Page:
20 Sep The Investment Strategy
Investors should always keep in mind that when they are buying a stock, they are becoming a part owner of that company. So, short-term market movements aside, the value of the investment depends on the health of the business.
Start with an industry or a company that’s familiar to you. It can be a product which is part of our daily life, a service that we use every now and then. However, avoid the hype. During the dot-com bubble, lots of investors bought stocks without fully understanding how those companies planned to make money. In many cases, it turned out, management didn’t fully understand either.
Investment pros often look for stocks that are “cheap” or “undervalued.” Generally, what they mean is that investors are paying a relatively low price for each dollar the company earns. This is measured by the stock’s price-to-earnings ratio, or P/E. Very roughly speaking, a P/E below about 15 is considered cheap, and a P/E above 20 is considered expensive. Compare a company’s P/E to other companies in the same industry to see if it’s cheaper or more expensive than its peers.
Start digging into the company’s financial reports. Don’t just focus on the most recent report: What you’re really looking for is a consistent history of profitability and financial health, not just one good quarter. Anything can happen day to day, but in the long run, stock prices increase when companies are making more money, which usually starts with growing revenue. The difference between revenue and expenses is a company’s profit margin. A company that’s growing revenue while controlling costs will also have expanding margins.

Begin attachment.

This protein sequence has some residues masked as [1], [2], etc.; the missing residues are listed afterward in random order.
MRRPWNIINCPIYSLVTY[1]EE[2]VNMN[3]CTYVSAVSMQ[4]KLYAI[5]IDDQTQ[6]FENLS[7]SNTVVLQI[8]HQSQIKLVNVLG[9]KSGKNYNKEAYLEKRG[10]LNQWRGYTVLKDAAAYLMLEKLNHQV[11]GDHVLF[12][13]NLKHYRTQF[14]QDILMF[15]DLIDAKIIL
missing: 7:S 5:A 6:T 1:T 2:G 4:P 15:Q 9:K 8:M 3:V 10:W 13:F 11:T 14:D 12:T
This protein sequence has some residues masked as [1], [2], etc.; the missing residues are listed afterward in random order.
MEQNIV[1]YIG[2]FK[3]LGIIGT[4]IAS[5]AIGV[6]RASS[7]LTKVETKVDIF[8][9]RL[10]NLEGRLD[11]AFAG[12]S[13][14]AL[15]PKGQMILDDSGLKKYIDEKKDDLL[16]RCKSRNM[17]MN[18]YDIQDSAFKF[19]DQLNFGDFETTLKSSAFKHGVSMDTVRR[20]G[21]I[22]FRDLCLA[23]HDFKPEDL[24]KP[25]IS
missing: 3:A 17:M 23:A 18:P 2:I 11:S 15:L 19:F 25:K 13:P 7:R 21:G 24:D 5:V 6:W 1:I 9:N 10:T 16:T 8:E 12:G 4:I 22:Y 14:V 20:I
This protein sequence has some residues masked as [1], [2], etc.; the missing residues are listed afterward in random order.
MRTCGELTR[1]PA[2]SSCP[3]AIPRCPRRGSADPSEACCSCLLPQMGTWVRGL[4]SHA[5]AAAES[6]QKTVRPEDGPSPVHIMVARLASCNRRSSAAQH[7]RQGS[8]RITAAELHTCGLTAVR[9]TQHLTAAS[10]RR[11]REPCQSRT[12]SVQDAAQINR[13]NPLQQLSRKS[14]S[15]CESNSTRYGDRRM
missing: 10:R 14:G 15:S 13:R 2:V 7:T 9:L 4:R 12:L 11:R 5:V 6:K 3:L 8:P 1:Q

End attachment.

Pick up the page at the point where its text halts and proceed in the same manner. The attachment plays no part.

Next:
The share price of a company with more debt is likely to be more volatile because more of the company’s income must go to interest and debt payments. Compare a company to its peers to see if it’s borrowing an unusual amount of money for its industry and size.
A dividend, a cash payout to stock investors, isn’t just a source of regular income, it’s a sign of a company in good financial health. If a company pays a dividend, look at the history of their payments. Are they increasing dividend or not?
Of course, you should have a plan for how you approach buying stocks, but it’s just as important to know when to sell. Have a set of criteria that will tell you it’s time to sell: If the company cuts its dividend; if the price rises or falls to a certain point; if an analyst downgrades the stock, and so on. Having a plan for selling will help you avoid selling out of panic over a short-term move in the market. A plan for selling can also help you take your gains.